Originally Posted by pixellany
Suppose I do this:
(list all files beginning with the letter "l")
Am I using regexes or just bash syntax?
The first argument to grep is a regex.
I think some explanation of how and when the shell expands patterns is in order.
One of the big misconceptions people have is that when you do
, that ls is run, and gets passed the parameter *.txt
. This is incorrect. You hit return, the shell interprets the command, first
expanding the pattern *.txt
to the list of files which match the pattern, then then passing the list to ls as arguments. So if you have two files which match the pattern in your current workings directory, one.txt
, ls will get two arguments, one.txt
You can prevent the shell from pre-expanding the pattern by quoting it or escaping the * with a backslash character, \. For example, both of these commands will not expand the pattern - they will pass the string *.txt
to the ls command:
In this case, unless you actually have a file called *.txt (unlikely since * is a special character, but not impossible), ls will complain:
ls: *.txt: No such file or directory
Important note: There is one more time the program will see the literal string *.txt
- if there are no files which match the glob pattern, the shell will pass the original pattern.
Note that the shell has no way to know what a program expects as arguments. For programs which want the pattern, and not the pre-expanded list, you must quote the glob characters to prevent the shell from pre-expanding them.
The command grep takes a regular expression pattern as it's first non-option argument. Regular expressions use some characters which are also used in shell glob patterns, so if you use them, you need to quote or escape those characters to prevent the shell trying to interpret them.
For example, if we are in a directory with the files antelopes.txt apples.txt ardvaarks.txt
in it, and you issue the command:
...the behaviour will be as follows:
- The shell will expand the glob pattern a*to the list of files which match this pattern: antelopes.txt apples.txt ardvaarks.txt
- The shell will start a grep process with this expanded pattern list as arguments: grep antelopes.txt apples.txt ardvaarks.txt
- The shell will run ls, and pass the output to the input of the grep process.
If you don't know that the shell is pre-expanding the pattern before passing the arguments to grep you might think it should show a list of the three files. Not so. grep's behaviour is to process standard input only if no files specified on the command line, but it gets three arguments: apples.txt ardvaarks.txt antelopes.txt
. It will treat the first one as a regular expression pattern, and the subsequent ones as files in which to search for that pattern.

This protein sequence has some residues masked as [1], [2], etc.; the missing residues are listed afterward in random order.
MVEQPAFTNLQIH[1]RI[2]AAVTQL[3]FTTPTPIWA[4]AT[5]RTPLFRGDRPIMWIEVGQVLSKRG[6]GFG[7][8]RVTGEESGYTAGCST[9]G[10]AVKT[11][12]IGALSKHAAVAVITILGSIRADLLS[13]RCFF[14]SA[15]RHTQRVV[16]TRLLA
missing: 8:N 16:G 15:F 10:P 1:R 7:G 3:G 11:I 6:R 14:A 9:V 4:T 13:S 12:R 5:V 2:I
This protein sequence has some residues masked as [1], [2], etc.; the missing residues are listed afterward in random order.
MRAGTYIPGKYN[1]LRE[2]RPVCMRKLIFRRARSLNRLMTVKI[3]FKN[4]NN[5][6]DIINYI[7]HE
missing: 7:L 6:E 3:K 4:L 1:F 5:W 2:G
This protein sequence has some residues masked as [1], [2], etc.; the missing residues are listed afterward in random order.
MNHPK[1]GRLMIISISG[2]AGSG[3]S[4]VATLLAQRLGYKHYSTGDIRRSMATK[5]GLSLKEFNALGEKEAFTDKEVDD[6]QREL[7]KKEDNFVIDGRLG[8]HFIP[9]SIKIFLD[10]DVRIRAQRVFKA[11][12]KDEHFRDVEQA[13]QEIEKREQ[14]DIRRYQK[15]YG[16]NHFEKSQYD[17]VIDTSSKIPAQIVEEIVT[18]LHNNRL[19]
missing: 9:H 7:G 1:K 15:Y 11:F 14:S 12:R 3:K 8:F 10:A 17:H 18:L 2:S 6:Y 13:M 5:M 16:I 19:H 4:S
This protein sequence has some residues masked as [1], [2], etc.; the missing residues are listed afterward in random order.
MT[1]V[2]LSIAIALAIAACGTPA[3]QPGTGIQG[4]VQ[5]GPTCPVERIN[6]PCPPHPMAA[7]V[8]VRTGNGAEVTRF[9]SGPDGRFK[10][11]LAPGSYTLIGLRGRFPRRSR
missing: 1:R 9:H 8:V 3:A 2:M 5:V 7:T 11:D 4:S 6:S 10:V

What's particularly confusing about this is that the behaviour is different depening on which directory you are in. If you were in a directory containing the files bananas batter balloon
, you would see all three files as the output of the command:
This is because there are no filenames which match the glob pattern a*, so the literal string a* is passed as the only argument to grep, which treats it as a regular expression which means "match any lines containing 0 or more a characters", i.e. any line at all.
If all this has left you feeling uncertain, don't worry too much about it for now. You will need to understand this to use the shell properly - especially if you're going to write shell scripts which might be used for something important - but there is a practise you can adopt to avoid these problems: quote patterns for programs which expact patterns. This means grep, find (with the -name option), sed, awk etc.
I hope that helps and wasn't too boring. By the way, if your books don't mention shell patterns, throw them away. The best way to learn is to try, fail, read the man page, fail again, read the man page, fail again, read the man page again, succeed and drink a celebratory cup of tea.
Get used to the format of the manual pages. The bash manual page is full of useful information, although it suffers from being dauntingly large, and it's probably wise to learn from a bunch of tutorials and use the man page as a reference. All smaller utilities though - the man page is the best source for information. The structure of man pages is such that the most important and concise information is at the top, and it gets more detailed as you move down the page. Find out what "man -k" does, and apropos too.